Preparing Wood for Stain
I know at this point in a project we all just want to jump right into the staining, but DON’T! Because preparation is the most important part of staining. It’s true what they say, “fail to plan, plan to fail”. To achieve the best staining end result you first need to sand your boards and prep them with wood conditioner. This is one of my most import DIY wood project tips for beginners.
When you sand wood you always want to start with the lowest number of grit and then work up to the higher numbers. A low number such as 80 will remove most unwanted texture and roughness and then I usually suggest using a medium grit number like 120. I always finish off sanding by using a 220 before I move on to wood conditioning. If you’re looking for a good sandpaper brand I recommend Gator and you can get it here.
For wood conditioners, I always suggest using a water-based solution. Minwax pre-stain is my go-to. Conditioning your wood will help your stain go on evenly and keeps it from being blotchy. Apply wood conditioner with a clean rag making sure to cover the entire area you are staining in an even layer. Wipe off any excess conditioner and then let the rest soak in for 10-15 minutes before you apply stain.
Tips for Staining Wood
Getting the perfect stain color can be a long and frustrating task if you’ve never done it before. If you have a specific color in mind I suggest testing it out on a spare piece of wood first. If you don’t have any extra wood you can test it on the underside of a piece you’re using that won’t be visible later. Different species of wood have different undertones and will stain differently so you’ll want to know what yours looks like before you stain your entire project. But don’t worry, if you aren’t happy with the way a stain looks you can always sand it off and try again!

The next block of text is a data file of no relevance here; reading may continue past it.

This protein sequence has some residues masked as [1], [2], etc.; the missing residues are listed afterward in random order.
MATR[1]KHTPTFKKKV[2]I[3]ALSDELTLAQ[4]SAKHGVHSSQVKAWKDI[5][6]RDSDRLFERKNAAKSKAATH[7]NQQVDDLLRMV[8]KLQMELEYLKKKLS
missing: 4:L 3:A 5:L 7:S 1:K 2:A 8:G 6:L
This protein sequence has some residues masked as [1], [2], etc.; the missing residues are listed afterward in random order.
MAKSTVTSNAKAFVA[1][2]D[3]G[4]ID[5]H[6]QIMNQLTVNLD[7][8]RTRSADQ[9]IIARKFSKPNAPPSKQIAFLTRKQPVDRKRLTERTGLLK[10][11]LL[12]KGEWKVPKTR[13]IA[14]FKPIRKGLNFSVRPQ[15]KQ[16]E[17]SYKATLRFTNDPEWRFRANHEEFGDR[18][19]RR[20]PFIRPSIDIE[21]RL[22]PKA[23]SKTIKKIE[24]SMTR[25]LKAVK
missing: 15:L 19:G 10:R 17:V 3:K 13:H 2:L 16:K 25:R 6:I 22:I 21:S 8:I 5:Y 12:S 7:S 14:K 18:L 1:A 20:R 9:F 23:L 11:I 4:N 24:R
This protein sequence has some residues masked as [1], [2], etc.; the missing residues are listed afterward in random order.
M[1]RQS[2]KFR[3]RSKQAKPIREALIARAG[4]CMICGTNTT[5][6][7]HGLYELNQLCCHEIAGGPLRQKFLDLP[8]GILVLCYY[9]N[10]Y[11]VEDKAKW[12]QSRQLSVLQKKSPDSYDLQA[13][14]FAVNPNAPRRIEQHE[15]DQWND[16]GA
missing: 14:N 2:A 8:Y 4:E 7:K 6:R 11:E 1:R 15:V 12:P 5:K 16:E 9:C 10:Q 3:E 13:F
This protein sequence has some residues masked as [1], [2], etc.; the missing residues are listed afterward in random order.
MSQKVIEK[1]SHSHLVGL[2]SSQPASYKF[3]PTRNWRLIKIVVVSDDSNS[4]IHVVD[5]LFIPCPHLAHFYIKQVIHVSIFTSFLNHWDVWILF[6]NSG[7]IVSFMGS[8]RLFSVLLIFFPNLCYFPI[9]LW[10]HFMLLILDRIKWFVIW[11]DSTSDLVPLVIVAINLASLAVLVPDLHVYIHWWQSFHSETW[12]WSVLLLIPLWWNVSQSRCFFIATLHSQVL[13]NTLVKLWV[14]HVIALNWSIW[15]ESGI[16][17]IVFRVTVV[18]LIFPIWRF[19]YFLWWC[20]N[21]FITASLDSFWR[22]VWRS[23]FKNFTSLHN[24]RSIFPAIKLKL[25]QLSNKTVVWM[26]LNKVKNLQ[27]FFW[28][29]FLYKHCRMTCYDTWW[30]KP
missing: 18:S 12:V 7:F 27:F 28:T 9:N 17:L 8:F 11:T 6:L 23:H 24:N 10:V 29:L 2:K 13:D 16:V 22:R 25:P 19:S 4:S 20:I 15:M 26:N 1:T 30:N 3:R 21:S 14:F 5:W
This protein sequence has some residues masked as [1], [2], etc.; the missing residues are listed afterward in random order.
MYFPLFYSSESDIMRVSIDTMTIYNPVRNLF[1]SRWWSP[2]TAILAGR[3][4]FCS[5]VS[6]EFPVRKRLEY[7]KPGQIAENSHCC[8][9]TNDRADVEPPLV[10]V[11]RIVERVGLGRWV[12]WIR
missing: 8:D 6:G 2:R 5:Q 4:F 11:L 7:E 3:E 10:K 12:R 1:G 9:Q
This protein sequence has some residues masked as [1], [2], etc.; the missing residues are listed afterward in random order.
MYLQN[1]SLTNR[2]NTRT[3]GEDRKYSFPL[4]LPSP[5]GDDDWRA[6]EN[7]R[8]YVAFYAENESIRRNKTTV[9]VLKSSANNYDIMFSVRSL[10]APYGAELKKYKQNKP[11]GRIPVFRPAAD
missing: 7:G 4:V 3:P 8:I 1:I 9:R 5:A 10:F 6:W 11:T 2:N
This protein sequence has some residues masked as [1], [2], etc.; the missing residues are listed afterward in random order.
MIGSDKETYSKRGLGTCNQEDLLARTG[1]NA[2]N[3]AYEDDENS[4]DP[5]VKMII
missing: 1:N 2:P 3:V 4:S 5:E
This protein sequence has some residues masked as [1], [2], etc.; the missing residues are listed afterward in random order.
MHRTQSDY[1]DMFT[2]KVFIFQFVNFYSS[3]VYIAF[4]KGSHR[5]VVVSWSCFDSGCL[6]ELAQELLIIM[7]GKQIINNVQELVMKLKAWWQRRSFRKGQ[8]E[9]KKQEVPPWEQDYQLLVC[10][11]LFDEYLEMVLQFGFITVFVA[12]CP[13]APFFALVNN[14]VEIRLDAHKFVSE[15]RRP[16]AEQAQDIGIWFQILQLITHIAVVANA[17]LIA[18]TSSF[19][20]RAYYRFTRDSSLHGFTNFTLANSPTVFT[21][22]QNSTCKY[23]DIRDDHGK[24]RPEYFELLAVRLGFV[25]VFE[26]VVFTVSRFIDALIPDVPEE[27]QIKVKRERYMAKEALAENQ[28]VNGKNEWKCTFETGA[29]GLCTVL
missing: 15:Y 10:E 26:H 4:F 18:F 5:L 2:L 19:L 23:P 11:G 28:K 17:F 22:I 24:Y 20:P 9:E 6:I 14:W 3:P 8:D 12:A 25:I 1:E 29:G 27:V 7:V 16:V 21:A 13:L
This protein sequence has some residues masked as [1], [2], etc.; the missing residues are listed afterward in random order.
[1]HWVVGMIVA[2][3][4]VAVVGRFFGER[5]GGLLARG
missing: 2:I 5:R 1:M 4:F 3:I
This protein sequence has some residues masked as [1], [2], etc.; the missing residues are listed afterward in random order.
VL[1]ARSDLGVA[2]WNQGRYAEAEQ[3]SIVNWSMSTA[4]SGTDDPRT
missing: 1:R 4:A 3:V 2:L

One of my hacks to getting a perfectly natural-looking stain is to apply the product lightly. I dip a clean rag into just a little bit of stain at a time. I immediately wipe it off as I go. This makes it so the stain doesn’t sit on the wood for too long and darken it more than I can control.
The Magical Angela Stain Combo
If you’re at all nervous about picking out a stain for the first time, save yourself the stress and try out my favorite stain combo! I layer Minwax Early American and Minwax Weathered Oak on top of one another and the color always turns out perfect. If my wood looks super yellow I’ll also use Minwax Simply White as my first stain to help pull the yellow out of it. But usually, I can just start off by applying Early American. To start I use a clean rag and dip it into my Early American stain. I rub it on evenly and then let it dry for 2-4 hours. Once it’s finished drying I go in with the shade Weathered Oak and do the same thing. This color combo is seriously magical! If you try it, tag me on Instagram @angelarosehome so I can see!
To seal your stain I always recommend using a topcoat. This will help protect the wood from scratches, stains, and water damage. General Finishes High Performance in Satin is my go-to topcoat for most wood projects.
DIY Wood Project Tips for Beginners
Who knew there was so much to learn about wood? I find so much joy in picking out the perfect piece of wood and finding a magical stain combo! I love learning and sharing new ways to get DIY projects done efficiently and beautifully. And I would love to hear if you have any helpful DIY wood projects tips for beginners. You have to leave a comment on my latest Instagram post if you do! Thanks for learning with me on this crazy, beautiful, messy DIY journey. And as always, don’t forget to Stop Pinning and Start Doing!